So it's too hot to walk or run outside, you say? Don't feel like riding a bike or playing tennis in the brutal heat? Do you want to enjoy your outdoor summer exercise without that sweaty, sticky feeling? How about hopping in the pool and doing your workout the luxurious way? The pool just might be the only place where you can do cardiovascular work, toning and stretching without even feeling like you've broken a sweat!
Cardiovascular: The Warm-Up
Swimming laps is one of the best things you can do to strengthen your heart and lungs. If you're a decent swimmer and enjoy lap swims, spend a few minutes a day at it to warm up for toning and stretching.
Otherwise, walking or running in the pool is just as effective. It may sound easy, but just try it! If you go in up to your shoulders and run, you'll get your heart rate up with no problem. It may be very difficult to sustain at first, but try to build up your time to at least twenty minutes. One very important thing to remember is to keep your feet as fully planted as possible while you do your pool exercises, especially when walking and running. If you tiptoe (which people tend to do without realizing it), your calves will be killing you the next day. Keep those heels down!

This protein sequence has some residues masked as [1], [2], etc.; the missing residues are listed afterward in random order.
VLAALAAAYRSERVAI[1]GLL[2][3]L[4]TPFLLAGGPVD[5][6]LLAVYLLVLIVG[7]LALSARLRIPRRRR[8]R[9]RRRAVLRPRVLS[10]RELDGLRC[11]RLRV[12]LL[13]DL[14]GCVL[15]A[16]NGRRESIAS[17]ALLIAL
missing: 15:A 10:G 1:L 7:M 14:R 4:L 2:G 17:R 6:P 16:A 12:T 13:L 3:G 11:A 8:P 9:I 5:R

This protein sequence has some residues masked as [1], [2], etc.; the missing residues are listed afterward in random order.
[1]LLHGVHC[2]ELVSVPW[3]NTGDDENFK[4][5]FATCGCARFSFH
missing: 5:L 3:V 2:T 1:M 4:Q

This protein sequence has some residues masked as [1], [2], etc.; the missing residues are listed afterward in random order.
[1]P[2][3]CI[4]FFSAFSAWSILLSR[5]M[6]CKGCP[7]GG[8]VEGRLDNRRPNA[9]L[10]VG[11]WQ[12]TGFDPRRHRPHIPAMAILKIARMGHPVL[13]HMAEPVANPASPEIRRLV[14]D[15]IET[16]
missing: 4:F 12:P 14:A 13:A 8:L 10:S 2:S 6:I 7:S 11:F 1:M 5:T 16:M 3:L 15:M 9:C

Toning: Eight Great Moves You Can Do In The Pool
The wonderful thing about water is that it gives you natural resistance with absolutely no impact to the joints. For those with severe arthritis or other joint problems, it offers the perfect alternative to lifting weights. You really can tone up in the pool. Just like weight training, your muscles are contracting against resistance, becoming stronger with each session.